The International Truth and Justice Project (ITJP) launched its latest report “Sri Lanka’s Special Task Force," at the Houses of Parliament last week.
The panel event hosted by the chair of the All Party Parliamentary Group for Tamils MP Paul Scully comprised Frances Harrison and Nina Tavakoli of the ITJP, Dr Rachel Seoighe, Ann Hannah of Freedom From Torture and Dr Sutha Nadarajah of SOAS University.
Opening the discussion, Dr Suthaharan Nadarajah highlighted a systemic failure to accept ongoing torture in Sri Lanka by international institutions.
“It is in this context of habitual denial that reports from groups like the ITJP and Freedom From Torture are so important in combatting this narrative of denial.”
Speaking at the event former BBC South Asia Correspondent Frances Harrison, said the evidence was clear that military intelligence was involved in abduction and torture of Tamils in Sri Lanka. Dispelling the argument that it was a small handful of individuals responsible for torture and abduction, Ms Harrison reiterated that torture and abductions were systemic in Sri Lanka, adding,
“There is now an acceptance that military intelligence was involved in abductions. The STF were, the TID and the CID. Its humanely not possible for a small group of perpetrators to have done so many abductions over so many years.
Adding to the discussion Barrister Nina Tavakoli of the Red Lion Chambers, highlighted that the majority of victims she had interviewed were young men who would have been children at the end of the war in 2009. Ms Tavakoli added that in many cases the victims worked in human rights, worked with political parties or attended Tamil memorialisation events.
“The argument that they are LTTE cadres goes away, any national security threat argument goes away. Throughout the torture racist language is used. There is no doubt these individuals are being targeted because they are Tamil,” she said.
Ms Tavakoli added that even when victims flee Sri Lanka and seek refuge in another country like the UK, they are still surveilled and their family in Sri Lanka is often detained and assaulted.
The Advocacy and Policy Director for Freedom From Torture Ann Hannah said, stressed concern at the international community’s silence with regards to accountability in Sri Lanka.
Warning that the continued impunity was leading to increasing torture in Sri Lanka, Ms Hannah said,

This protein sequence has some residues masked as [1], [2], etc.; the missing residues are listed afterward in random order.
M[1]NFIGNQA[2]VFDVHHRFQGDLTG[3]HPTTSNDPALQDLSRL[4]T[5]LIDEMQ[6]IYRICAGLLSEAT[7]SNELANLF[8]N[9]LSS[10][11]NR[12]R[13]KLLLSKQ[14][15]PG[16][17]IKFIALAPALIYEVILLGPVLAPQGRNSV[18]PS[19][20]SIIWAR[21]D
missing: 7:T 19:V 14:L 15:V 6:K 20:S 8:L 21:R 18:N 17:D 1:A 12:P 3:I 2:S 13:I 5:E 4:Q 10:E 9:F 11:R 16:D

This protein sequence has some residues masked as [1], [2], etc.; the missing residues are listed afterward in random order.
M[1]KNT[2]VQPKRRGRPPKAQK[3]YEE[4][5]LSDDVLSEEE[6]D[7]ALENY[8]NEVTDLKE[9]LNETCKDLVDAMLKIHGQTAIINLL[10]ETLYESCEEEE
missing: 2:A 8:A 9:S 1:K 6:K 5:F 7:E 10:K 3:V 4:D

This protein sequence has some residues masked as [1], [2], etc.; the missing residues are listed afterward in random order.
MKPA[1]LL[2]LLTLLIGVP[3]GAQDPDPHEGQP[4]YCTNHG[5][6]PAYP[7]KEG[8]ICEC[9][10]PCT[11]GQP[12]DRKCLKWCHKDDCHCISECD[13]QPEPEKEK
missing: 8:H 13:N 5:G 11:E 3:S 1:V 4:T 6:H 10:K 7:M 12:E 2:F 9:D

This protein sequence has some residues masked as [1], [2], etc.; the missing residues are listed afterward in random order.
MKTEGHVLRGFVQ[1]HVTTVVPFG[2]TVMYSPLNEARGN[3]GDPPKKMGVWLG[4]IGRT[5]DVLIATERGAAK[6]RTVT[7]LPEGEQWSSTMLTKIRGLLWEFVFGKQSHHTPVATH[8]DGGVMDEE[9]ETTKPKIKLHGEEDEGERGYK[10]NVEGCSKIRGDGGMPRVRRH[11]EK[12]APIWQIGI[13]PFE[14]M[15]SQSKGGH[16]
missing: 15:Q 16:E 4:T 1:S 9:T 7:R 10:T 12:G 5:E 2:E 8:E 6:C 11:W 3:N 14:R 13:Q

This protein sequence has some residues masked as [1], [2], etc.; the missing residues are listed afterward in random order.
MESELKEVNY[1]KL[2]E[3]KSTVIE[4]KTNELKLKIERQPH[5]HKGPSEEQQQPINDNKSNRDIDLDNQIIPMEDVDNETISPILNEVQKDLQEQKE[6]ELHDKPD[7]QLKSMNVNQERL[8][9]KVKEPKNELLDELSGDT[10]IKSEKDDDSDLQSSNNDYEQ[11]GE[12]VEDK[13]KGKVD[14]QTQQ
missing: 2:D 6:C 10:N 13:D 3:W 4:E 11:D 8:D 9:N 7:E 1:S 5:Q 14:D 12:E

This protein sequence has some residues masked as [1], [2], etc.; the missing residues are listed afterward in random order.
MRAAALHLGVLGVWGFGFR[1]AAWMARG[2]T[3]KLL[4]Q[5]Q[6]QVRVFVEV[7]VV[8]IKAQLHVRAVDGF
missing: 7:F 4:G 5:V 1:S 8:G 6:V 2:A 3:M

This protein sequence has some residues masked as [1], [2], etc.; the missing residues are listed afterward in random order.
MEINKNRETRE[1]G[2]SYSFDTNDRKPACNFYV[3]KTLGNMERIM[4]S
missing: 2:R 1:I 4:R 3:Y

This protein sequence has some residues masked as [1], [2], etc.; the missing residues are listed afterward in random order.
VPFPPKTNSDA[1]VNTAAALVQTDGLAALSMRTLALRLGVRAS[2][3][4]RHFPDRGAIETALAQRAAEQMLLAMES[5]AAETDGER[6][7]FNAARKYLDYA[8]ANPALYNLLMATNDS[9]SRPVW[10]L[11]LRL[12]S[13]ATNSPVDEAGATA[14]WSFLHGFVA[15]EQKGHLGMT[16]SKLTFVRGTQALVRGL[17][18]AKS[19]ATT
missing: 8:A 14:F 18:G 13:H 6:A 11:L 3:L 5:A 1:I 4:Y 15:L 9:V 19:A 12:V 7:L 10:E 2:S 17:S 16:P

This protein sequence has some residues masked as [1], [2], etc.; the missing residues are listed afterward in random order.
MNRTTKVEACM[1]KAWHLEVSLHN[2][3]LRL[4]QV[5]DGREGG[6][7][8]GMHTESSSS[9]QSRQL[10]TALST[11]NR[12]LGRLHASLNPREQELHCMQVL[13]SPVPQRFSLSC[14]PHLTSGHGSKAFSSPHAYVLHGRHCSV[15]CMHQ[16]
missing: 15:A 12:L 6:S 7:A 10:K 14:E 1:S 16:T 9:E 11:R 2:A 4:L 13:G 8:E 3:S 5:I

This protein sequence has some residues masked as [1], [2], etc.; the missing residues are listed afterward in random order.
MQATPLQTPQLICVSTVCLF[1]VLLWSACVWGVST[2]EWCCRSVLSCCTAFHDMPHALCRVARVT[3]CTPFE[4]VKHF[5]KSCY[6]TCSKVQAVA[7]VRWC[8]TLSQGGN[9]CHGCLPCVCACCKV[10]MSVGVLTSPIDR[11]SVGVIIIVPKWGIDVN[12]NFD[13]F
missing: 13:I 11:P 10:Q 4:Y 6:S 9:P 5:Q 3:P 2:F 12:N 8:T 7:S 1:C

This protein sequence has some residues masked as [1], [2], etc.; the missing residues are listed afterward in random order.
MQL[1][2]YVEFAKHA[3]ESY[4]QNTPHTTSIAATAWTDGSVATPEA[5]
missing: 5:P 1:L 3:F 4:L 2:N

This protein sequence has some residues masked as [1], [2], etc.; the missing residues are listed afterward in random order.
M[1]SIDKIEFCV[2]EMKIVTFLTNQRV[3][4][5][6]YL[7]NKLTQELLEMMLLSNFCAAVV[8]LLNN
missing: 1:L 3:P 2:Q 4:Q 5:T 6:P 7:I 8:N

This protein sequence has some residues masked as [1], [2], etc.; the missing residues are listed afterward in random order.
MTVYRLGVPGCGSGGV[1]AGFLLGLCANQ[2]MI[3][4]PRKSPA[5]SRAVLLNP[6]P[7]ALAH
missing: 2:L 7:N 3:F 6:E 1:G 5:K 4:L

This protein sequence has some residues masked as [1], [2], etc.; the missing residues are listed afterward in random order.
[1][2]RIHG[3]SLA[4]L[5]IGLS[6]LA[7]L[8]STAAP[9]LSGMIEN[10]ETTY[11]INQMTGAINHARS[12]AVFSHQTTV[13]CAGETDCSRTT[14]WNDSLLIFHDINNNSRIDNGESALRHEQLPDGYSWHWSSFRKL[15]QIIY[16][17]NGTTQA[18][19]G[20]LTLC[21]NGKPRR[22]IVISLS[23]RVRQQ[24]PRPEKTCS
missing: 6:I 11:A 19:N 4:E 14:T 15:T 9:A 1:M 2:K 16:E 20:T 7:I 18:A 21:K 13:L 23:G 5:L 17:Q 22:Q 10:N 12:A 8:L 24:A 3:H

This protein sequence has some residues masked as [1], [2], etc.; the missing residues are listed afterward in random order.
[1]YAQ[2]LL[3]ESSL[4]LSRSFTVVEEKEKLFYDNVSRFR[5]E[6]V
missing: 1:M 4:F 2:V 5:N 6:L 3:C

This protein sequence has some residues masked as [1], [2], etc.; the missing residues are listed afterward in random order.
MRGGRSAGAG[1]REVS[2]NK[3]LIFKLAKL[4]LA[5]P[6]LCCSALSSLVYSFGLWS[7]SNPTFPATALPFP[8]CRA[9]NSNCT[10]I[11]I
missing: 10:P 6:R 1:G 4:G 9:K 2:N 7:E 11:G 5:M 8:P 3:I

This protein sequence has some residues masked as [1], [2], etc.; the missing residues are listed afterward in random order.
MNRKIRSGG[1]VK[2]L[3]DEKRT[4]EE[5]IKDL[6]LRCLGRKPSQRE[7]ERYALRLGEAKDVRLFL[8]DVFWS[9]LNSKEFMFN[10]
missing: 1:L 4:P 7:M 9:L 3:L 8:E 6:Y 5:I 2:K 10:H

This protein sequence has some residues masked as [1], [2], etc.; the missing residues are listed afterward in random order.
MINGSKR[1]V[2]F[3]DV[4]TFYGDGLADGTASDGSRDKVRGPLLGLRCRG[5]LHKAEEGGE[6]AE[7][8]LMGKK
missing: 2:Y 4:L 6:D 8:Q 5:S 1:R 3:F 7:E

“We are seeing increasing numbers of torture since 2016. It is absolutely devastating for the survivors that we work with. We are concerned about the way that the current lack of impunity plays into abuses.”
Lamenting on going denial of torture in Sri Lanka, Ms Hannah added,
“None of us here would be naïve enough to believe that when a conflict as complex as what happened in Sri Lanka ends, the structures that carried out torture are dismantled overnight.”
Ms Hannah further noted that the British government had been involved in training Sri Lanka’s Special Task Force that was responsible for torture, and called for greater transparency with regards the level of training provided.
She added that the victims primary incentive for sharing their story was to secure accountability as the only way to prevent abuses from happening again.
“Sri Lanka is not on the top of the news cycle at the moment. However accountability in Sri Lanka is important to those conflicts which are at the top of the news cycle,” she concluded.
Dr Rachel Seoighe, author of War, Denial and Nation-Building in Sri Lanka: After the End, highlighted that even institutions set up by Sri Lanka under the premise of reconciliation can be a “means of denial.”
“Even those that appear to be addressing the issue. They absorb the outcry, launch an investigation and deliver nothing. The Sirisena government is trying to but time by promising progress and not delivering. In this way time facilitates denial.
Dr Seoighe further stressed concern about the UK’s involvement in training the tortuer complicit Sri Lanka STF forces, adding,
“This is a police force that has engaged in violations against Tamils including setting them alight by the road. The UK government speaking a language of reform and reconciliation becomes a way of facilitating denial.”
The event ended with a question and answer question session covering topics relating to ensuring accountability, ongoing miltiarisation of the North-East fo Sri Lanka and British engagement with Sri Lanka.